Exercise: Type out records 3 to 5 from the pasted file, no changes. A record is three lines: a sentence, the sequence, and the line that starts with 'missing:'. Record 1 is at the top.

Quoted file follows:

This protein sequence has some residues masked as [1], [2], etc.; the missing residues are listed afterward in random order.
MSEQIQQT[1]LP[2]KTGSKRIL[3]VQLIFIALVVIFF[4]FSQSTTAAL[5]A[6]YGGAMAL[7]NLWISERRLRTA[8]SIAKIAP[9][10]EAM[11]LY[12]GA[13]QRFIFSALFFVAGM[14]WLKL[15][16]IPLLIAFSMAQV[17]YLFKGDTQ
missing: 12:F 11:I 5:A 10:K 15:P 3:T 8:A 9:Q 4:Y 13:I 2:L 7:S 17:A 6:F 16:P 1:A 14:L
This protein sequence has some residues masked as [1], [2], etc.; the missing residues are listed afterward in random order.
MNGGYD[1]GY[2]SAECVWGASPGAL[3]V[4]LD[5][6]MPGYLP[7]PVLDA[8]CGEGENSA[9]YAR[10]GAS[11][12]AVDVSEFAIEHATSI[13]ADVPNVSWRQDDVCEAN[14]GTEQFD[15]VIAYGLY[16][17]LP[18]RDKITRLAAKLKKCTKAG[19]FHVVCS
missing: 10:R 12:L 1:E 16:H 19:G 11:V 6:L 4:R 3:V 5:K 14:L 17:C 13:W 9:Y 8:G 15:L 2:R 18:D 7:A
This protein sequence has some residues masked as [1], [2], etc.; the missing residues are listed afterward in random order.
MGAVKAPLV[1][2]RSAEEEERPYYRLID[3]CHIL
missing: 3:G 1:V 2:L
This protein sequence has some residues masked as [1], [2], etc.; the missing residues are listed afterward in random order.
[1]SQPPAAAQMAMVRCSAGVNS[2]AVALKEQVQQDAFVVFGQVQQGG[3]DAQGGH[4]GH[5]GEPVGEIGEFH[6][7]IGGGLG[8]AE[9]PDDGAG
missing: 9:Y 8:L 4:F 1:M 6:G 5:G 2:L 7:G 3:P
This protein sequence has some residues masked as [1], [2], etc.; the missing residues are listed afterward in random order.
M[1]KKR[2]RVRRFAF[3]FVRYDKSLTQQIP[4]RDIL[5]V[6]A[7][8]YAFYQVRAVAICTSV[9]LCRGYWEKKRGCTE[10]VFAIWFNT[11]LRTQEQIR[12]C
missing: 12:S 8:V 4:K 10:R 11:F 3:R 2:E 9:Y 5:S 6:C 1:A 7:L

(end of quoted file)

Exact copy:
This protein sequence has some residues masked as [1], [2], etc.; the missing residues are listed afterward in random order.
MGAVKAPLV[1][2]RSAEEEERPYYRLID[3]CHIL
missing: 3:G 1:V 2:L
This protein sequence has some residues masked as [1], [2], etc.; the missing residues are listed afterward in random order.
[1]SQPPAAAQMAMVRCSAGVNS[2]AVALKEQVQQDAFVVFGQVQQGG[3]DAQGGH[4]GH[5]GEPVGEIGEFH[6][7]IGGGLG[8]AE[9]PDDGAG
missing: 9:Y 8:L 4:F 1:M 6:G 5:G 2:L 7:G 3:P
This protein sequence has some residues masked as [1], [2], etc.; the missing residues are listed afterward in random order.
M[1]KKR[2]RVRRFAF[3]FVRYDKSLTQQIP[4]RDIL[5]V[6]A[7][8]YAFYQVRAVAICTSV[9]LCRGYWEKKRGCTE[10]VFAIWFNT[11]LRTQEQIR[12]C
missing: 12:S 8:V 4:K 10:R 11:F 3:R 2:E 9:Y 5:S 6:C 1:A 7:L